The recent run has left the stock market expensive, with the price-to-earnings multiple for the S&P 500 Index approaching 20, a historically high level. That has made investors increasingly nervous, at least according to 451 Research surveys. Virtually every month so far in 2017, the number of respondents to 451 Research’s Voice of the Connected User Landscape (VoCUL) that tell us they are ‘less confident’ in Wall Street has ticked higher. The latest VoCUL survey shows more than twice as many bears as bulls when it comes to confidence in the stock market.

 

MongoDB maintains in its IPO

Contact: Brenon Daly

Despite a well-received IPO, MongoDB’s valuation basically flatlined from the private market to the public market. The open source NoSQL database provider priced shares at $24 each and jumped in mid-Thursday trading to about $30. The 25% pop on the Nasdaq basically brought MongoDB shares back to the price where the company sold them to crossover investors in late 2014.

MongoDB has slightly more than 50 million shares outstanding, on an undiluted basis. With investors paying about $30 for shares in the company’s public debut, that gives MongoDB a market cap of more than $1.5bn. It raised $192m in the public offering, on top of the $300m it raised as a private company.

That means Wall Street is valuing MongoDB, which will put up about $150m in the current fiscal year, at 10x current revenue. That’s a rather rich premium compared with the most-recent big-data IPO, Cloudera. The Hadoop pioneer, which went public six months ago, currently trades at about 6x current revenue. For more on MongoDB’s IPO, 451 Research subscribers can see our full report, including our sizing of the NoSQL database market, as well as an in-depth look at the evolution of the 10-year-old company’s technology and its competitors.

For more real-time information on tech M&A, follow us on Twitter @451TechMnA.

Startups stuck in a billion-dollar backlog

Contact: Brenon Daly

Startups are increasingly stuck. The well-worn path to riches – selling to an established tech giant – isn’t providing nearly as many exits as it once did. In fact, based on 451 Research calculations, 2017 will see roughly 100 fewer exits for VC-backed companies than any year over the past half-decade. This current crimp in startup deal flow, which is costing billions of dollars in VC distributions, could have implications well beyond Silicon Valley.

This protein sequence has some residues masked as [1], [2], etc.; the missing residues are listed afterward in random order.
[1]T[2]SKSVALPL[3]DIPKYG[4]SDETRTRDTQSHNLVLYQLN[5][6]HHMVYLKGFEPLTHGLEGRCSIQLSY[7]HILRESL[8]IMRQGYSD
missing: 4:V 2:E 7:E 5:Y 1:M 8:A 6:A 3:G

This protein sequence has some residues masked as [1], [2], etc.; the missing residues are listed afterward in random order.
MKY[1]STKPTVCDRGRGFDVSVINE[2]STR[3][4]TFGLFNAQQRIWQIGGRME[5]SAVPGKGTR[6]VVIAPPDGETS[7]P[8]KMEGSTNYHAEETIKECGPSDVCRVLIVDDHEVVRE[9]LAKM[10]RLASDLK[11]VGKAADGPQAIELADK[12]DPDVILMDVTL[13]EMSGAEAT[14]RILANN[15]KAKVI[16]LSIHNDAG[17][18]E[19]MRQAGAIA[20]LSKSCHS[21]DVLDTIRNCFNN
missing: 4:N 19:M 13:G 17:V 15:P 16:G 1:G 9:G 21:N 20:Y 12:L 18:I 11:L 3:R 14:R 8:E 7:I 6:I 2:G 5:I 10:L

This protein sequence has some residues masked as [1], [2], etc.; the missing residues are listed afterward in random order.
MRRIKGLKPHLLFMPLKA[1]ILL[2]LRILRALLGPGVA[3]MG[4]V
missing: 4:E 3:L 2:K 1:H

First, the numbers. So far this year, 451 Research’s M&A KnowledgeBase reports just 439 VC-backed companies have been acquired, putting full-year 2017 on pace for roughly 570 exits. That’s 16% fewer deals than the average number of VC exits realized from 2012-16, and the lowest number of prints since the recession year of 2009, when startups were mostly focused on survival rather than a sale.

The reason for the current slowdown in the prototypical startup-sells-to-brand-name-buyer transaction that has generated hundreds of billions of dollars in investment returns over the years is that the buyers aren’t buying. (We would note that’s only the case for the bellwether tech vendors, the so-called strategic acquirers. Rival financial buyers – both through direct investment and acquisitions made by their portfolio companies – have never purchased more VC-backed firms in history than they have in 2017, even as the overall number of venture exits declines. Private equity now accounts for 17% of all VC-backed exits, twice the percentage the buying group held at the start of the decade, according to the M&A KnowledgeBase.)

Parked in VC portfolios, startups can, of course, build their businesses, along with the accompanying value. What they can’t do as long as they are still owned by venture investors is realize that value, at least not tangibly or completely. That takes either a sale of the company outright or an IPO. (Wall Street hasn’t provided many exits at all for VC-backed companies since 2000, and isn’t ever likely to be a primary destination for startups.)